why should we use SET table ?

UDA
Enthusiast

why should we use SET table ?

A SET table force Teradata to check for duplicate rows every time a row is inserted or updated. This can cause a lot of overhead on such operations.
Why cant we use multiset tables for all Tables which we are insert by other tables in DWH and use "Group By " to insert rows ?
32 REPLIES
Enthusiast

Re: why should we use SET table ?

There's no reason to use a SET (as opposed to MULTISET) table if you don't need the automatic duplicate
checking. By the way, if a table has a uniqueness constraint defined on some set of columns (i.e., a primary key or unique index), then there is absolutely no difference between set and multset, as only the uniqueness constraint will be enforced in either case.
Teradata Employee

Re: why should we use SET table ?

Actually, there IS a difference between SET and MULTISET even if you have a UNIQUE index:

CREATE TABLE T1 (c1 INTEGER NOT NULL, c2 INTEGER) PRIMARY INDEX (c1);
INSERT T1 VALUES (1,1);
INSERT T1 VALUES (1,2);
INSERT T1 VALUES (2,1);

CREATE SET TABLE T2_S (c1 INTEGER NOT NULL) UNIQUE PRIMARY INDEX (c1);
CREATE MULTISET TABLE T2_MS (c1 INTEGER NOT NULL) UNIQUE PRIMARY INDEX (c1);

INSERT T2_S SELECT c1 FROM T1;
/* succeeds - quietly eliminates the duplicate and inserts 2 rows */
INSERT T2_MS SELECT c1 FROM T1;
/* fails with duplicate key error */
Enthusiast

Re: why should we use SET table ?

Hi Jim Chapman / Fred Pluebell

I am concerned about Time taken to load the Set Vs MultiSet tables
In my application there are many Set tables created for storing temp result
For loading these set tables its taking more time, as we are planning to change it in to MultiSet and put a group by all columns to remove duplicate rows , table index is Primary Index, (is it the correct way?)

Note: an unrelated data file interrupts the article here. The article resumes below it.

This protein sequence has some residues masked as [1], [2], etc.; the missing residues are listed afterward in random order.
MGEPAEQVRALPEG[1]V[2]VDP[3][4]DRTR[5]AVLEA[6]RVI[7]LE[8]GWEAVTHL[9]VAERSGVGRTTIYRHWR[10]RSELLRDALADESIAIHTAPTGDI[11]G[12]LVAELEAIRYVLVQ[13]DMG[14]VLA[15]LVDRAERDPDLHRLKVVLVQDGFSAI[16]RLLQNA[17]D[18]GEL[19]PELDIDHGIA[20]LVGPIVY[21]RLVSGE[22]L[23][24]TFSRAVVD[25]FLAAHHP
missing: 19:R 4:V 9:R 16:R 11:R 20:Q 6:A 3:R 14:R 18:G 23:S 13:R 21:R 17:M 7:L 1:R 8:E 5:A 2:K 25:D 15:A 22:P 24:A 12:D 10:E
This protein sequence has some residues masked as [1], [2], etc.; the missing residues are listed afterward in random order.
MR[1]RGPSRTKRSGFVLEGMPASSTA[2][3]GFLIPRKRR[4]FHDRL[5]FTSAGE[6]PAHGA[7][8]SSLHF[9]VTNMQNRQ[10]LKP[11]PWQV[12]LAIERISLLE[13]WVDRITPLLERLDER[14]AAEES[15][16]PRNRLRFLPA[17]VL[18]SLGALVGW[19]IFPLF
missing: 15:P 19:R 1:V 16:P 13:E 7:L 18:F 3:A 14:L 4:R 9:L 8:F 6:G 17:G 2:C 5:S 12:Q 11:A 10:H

Teradata Employee

Re: why should we use SET table ?

First, I'd suggest you verify that you have chosen a good Primary Index. If the number of rows with any given PI value is small, the SET table duplicate row checking overhead is small.

There may be cases in which an extremely non-unique PI is a reasonable choice; in those cases changing to MULTISET is certainly worth considering. Just be sure you aren't covering up the real problem.

Re: why should we use SET table ?

(Somewhat of a late comment relative to the prior posts, but the internet is timeless and it will help any googlers).

Can someone quantify when they say that a SET table has overhead? I like the fact that a SET table discards duplicates for me. I want to know how it scales. If I want to store, say, person id and sku pairs for billions of rows, I simply insert into my SET table knowing that it will discard prior pairs. That's better than creating a proper of NOT EXISTS or other techniques if it were a MULTISET table. How far can I expect to do this until the overhead is not worth it?

Senior Apprentice

Re: why should we use SET table ?

To insert a new row the system has to do a duplicate row check for all existing rows with the same RowHash value, i.e. all rows with the same PI value or another PI value which happens to hash the same.

And of course it's cumulative, to insert N rows with the same RowHash you'll need (N*(N-1)) / 2 checks:

10 rows -> 45 dup row checks

100 -> 4950

1000 -> 499500

The rule of thumb is: